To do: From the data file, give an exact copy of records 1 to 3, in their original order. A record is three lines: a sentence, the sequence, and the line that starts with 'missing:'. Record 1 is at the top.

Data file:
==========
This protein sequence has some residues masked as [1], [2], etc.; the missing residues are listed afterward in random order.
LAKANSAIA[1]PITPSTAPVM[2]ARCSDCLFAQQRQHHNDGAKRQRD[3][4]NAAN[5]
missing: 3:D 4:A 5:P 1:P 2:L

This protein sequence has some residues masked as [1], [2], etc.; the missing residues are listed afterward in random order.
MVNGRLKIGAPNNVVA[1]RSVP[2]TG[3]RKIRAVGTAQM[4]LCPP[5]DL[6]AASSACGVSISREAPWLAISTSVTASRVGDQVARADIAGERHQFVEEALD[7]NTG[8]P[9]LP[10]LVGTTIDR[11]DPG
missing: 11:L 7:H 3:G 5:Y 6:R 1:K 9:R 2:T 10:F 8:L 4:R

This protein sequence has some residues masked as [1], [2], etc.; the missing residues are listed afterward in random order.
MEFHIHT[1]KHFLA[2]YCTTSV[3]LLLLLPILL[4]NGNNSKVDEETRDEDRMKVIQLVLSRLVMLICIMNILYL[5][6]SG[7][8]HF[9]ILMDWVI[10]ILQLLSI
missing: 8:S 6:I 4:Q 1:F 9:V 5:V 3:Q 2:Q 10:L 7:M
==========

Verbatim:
This protein sequence has some residues masked as [1], [2], etc.; the missing residues are listed afterward in random order.
LAKANSAIA[1]PITPSTAPVM[2]ARCSDCLFAQQRQHHNDGAKRQRD[3][4]NAAN[5]
missing: 3:D 4:A 5:P 1:P 2:L

This protein sequence has some residues masked as [1], [2], etc.; the missing residues are listed afterward in random order.
MVNGRLKIGAPNNVVA[1]RSVP[2]TG[3]RKIRAVGTAQM[4]LCPP[5]DL[6]AASSACGVSISREAPWLAISTSVTASRVGDQVARADIAGERHQFVEEALD[7]NTG[8]P[9]LP[10]LVGTTIDR[11]DPG
missing: 11:L 7:H 3:G 5:Y 6:R 1:K 9:R 2:T 10:F 8:L 4:R

This protein sequence has some residues masked as [1], [2], etc.; the missing residues are listed afterward in random order.
MEFHIHT[1]KHFLA[2]YCTTSV[3]LLLLLPILL[4]NGNNSKVDEETRDEDRMKVIQLVLSRLVMLICIMNILYL[5][6]SG[7][8]HF[9]ILMDWVI[10]ILQLLSI
missing: 8:S 6:I 4:Q 1:F 9:V 5:V 3:Q 2:Q 10:L 7:M